His HONOUR said there was no doubt that the nonsuit points raised were good, and if they had been submitted at an earlier part of the case he should have stopped it from proceeding further, and time would thereby have been saved. The covenants referred to were put on the bill of sale to protect the defendant in regard to the property contained in his bill of sale, because if the rent were allowed to run on from month to month the landlord could have gone in the house and seized the furniture, and if execution of judgment creditors were allowed to be made in the house the defendant's security would be vitiated or altogether taken away. He then ordered a nonsuit to be entered up, and the costs of the case to be taxed.21
  • 16 Oct 1878, CHARGE OF EMBRACERY.
    At the City Police Court yesterday, before Mr Call, P.M., and Messrs Taylor, Hughes, Craven, Murphy, Wilton Saunder, Haven, and Marks, J P's, David Henry, William Ireland, William R Kissane and Henry Mann were proceeded against on an informa tion, sworn by Detective Duncan, charging them with conspiracy in attempting to influence the minds of certain jurors who were to appear at the County Court. The information read as follows :- "For that on the 16th day of September 1878 and on divers other days between that date and date of exhibiting this information, you unlawfully and wickedly did conspire, combine, confederate, and agree together amongst your selves and with divers other persons, to pervert the course of justice by endeavouring to tamper with and prejudice the minds of certain jurors who had been summoned to attend the sittings of County Court at Melbourne to be holden in the month of September then and there to hear and determine certain issues to be tried before the said Court. Exhibited before me the day and date above mentioned, Melbourne, 9th October, 1878 -(Signed) F CALL, P.M."
    Serjeant Sleigh conducted the casw for the prosecution. Mr Purves and Mr Hartley Williams appeared for David Henry, Mr Macdermott for Ireland, Mr Woolf for Mann, and Mr Hood for Kissane.
    Mr Macdermott submitted that no de finite charge was set forth in the information against his client.
    Serjeant Sleigh said that as the defendants were now before the Court charged with conpiracy, it was for the Bench to inquire into the charge.
    Mr Call pointed out that if the information before the Court disclosed an offence, the Bench must proceed to hear the evidence in the case.
    Mr Macdermott pointed out that his client was charged with attempting to pervert the course of justice by "tampering with the minds of certain jurors," which was an ofence unknown to law, and therefore absurd. If the Crown intended to charge the defendants with the crime of embracery, it should have stated so. The names of the jurors were not given, and practically the complaint set forth amounted to nothing, inasmuch is no specific charge was stated. He considered that a man was justified in prejudicing the minds of a jury providing he did not do so in an unlawful manner. For example the minds of a jury might lawfully be prejudiced by an article in a newspaper.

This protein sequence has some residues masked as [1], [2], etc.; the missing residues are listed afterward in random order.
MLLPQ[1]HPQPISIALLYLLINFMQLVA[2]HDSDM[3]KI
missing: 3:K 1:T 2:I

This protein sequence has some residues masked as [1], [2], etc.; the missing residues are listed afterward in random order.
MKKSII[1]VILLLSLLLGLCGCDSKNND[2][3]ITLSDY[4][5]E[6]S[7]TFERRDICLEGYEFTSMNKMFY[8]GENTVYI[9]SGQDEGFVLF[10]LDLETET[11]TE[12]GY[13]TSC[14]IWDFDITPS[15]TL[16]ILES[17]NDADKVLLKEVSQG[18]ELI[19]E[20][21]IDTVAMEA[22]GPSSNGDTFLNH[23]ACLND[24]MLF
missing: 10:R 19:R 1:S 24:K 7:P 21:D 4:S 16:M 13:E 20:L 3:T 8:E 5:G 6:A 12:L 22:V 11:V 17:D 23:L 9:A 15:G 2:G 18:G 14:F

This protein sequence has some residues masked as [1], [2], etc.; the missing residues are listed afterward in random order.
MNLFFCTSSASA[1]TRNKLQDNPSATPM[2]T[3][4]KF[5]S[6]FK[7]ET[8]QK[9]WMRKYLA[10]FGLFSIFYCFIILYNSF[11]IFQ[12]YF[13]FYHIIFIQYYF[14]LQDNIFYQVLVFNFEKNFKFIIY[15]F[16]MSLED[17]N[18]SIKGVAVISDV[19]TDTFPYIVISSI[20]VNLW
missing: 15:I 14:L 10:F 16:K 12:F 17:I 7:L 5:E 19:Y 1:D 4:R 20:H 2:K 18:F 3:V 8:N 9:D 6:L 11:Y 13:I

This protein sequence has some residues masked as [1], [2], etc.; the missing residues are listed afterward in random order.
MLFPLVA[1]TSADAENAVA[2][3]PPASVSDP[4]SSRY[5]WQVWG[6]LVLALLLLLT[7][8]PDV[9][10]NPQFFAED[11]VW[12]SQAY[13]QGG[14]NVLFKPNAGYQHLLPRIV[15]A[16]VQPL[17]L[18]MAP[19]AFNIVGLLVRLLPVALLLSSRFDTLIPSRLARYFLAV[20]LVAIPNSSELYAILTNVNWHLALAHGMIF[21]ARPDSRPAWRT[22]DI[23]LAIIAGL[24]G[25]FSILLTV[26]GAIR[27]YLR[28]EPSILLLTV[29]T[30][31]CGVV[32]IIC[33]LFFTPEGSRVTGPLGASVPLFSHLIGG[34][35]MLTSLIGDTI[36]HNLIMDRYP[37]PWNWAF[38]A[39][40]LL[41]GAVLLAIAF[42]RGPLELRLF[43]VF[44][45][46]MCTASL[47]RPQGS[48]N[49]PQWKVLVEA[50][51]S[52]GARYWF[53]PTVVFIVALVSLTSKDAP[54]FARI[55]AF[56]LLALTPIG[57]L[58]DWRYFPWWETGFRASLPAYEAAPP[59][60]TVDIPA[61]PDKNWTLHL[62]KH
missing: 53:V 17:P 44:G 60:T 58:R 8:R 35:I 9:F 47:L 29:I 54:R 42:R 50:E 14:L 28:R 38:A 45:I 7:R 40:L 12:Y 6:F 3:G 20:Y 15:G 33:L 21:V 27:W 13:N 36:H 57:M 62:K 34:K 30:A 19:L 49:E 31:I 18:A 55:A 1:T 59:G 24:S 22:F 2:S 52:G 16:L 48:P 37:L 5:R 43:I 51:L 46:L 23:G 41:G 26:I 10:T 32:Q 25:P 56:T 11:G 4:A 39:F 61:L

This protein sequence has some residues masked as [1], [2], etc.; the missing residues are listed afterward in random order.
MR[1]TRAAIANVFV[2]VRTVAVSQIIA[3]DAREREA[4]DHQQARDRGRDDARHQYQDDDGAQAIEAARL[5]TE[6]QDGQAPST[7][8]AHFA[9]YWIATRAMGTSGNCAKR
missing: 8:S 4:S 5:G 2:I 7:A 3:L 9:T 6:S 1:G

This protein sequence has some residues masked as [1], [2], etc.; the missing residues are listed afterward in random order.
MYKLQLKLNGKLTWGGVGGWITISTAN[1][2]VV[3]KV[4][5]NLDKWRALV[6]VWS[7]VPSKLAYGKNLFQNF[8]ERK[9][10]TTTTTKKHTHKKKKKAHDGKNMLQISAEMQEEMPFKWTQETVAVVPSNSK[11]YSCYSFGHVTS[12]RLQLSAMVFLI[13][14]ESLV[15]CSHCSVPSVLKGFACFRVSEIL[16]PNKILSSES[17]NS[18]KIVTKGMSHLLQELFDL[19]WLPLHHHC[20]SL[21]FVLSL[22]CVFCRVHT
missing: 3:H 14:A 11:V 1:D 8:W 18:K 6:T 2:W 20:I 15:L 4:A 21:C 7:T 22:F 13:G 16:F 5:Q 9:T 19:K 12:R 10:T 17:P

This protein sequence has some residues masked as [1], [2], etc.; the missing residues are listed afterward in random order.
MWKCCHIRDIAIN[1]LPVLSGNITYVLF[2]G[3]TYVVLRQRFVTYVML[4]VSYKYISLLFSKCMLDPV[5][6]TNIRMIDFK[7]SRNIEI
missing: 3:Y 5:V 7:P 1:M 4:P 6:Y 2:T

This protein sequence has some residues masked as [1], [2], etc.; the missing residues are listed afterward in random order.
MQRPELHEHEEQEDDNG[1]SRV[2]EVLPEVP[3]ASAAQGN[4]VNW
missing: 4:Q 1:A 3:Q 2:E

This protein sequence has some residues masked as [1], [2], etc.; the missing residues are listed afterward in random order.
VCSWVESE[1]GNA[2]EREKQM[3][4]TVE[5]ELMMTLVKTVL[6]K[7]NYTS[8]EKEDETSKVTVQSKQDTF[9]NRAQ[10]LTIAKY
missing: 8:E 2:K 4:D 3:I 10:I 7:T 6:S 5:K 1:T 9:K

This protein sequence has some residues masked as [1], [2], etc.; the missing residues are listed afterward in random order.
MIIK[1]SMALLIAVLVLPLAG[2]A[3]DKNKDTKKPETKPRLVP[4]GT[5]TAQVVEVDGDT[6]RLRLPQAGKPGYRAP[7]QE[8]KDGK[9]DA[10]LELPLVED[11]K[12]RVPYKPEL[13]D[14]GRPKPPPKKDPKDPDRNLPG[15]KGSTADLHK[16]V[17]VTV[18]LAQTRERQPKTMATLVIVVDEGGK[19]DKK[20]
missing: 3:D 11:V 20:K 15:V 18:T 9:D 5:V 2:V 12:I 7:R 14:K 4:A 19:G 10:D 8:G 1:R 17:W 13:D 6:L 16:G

Mr Purves submitted that the information against his client was bad on the face of it. The information set forth that the defendant was charged with an offence committed after the swearing of the information, which stated that the defendants conspired together on the 10th September, and on divers other days between that date and the date of exhibiting the information, which was on the 9th October. Again, the cause which the jurors were summoned to decide at the County Court was not mentioned in the information. He therefore asked the Bench to dismiss the complaint against his client, who was charged with an impossible offence.
    Mr Call said that the substantial offence was an attempt to pervert the course of justice. If the complaint was considered indefinite after the evidence had been heard, the Bench would adjourn the case in order to allow the defendant time for his defence.
    Serjeant Sleigh, in opening the case for the Crown, stated that he would be able to lay before the Bench such trustworthy evidence which he considered would leave no alternative but to commit the defendants for trial on the charge of conspiracy set forth in the information. The defendants were charged with a crime in the words of Lord Chief Justice Kenyon, of the greatest enormity. He quoted from Hawkins Pleas of the Crown, and other legal authorities, to explain the exact definition of the offence of embracery, and pointed out that the defendants could be convicted whether the jurors sought to be influenced gave a verdict or not. The defendant David Henry, who was a well known money-lender, had some monetary transactions with a Mrs Crawford for whom a gentleman named Sutton became security. An action was filed in the County Court in which Mrs Crawford sued David Henry for illegal distraint and which resulted in the plaintiff being nonsuited. The action, how ever, was renewed, the plaint being returnable at the County Courton the 19th September, before a judge and jury. The list of jurors engaged in that case' could be obtained by any person on the payment of a small fee, and there was no doubt the defendant David Henry had so obtained a list of the jurors— as it would be given in evidence that Henry had interviewed several of the gentlemen who were to act as jurors in the case, and that he was accompanied in more than one instance by one or two of the other defend ants. The course of procedure was so ar ranged that one or other of the defendants would call upon aome of the jurors, and having entered into conversation in reference to the case in which they were engaged they would eudeavour to influence their minds so that the ends of justice would be defeated. It would be shown that Mr Terence Commins, the landlord of the Blue Bell hotel, in Little Collins street, who had been summoned to appear as a juryman at the County Court on the 19th September, was waited upon at his hotel by the defendants Henry and Mann shortly before that date. Mann had thought it prudent since that time to divest himself of his hirsute appendages, and appear before the Court clean shaved, but this course would not disguise him in the eyes of the witness, as no doubt Mann had intended to do. Having engaged a private room, Henry and Mann called for drinks, and after a while Mann entered into conversation with the landlord of the hotel in reference to the case of Crawford v Henry, upon which the defendant Henry walked out of the room, leaving Mann in conversation with Commins. Having satisfied himself that Commins had been summoned as a juryman at the County Court in the case in question, winch was then pending, Mann left and called again the following day, when he told Commins that he was going to call on all the jurymen engaged in the case. Com mins was no doubt considerably taken aback by such procedure, and told Mann that he would not suffer himself to be prejudiced by any proceeding of that kind. Mann retorted that persons were prejudiced against David Henry, as he was a Jew and a money lender.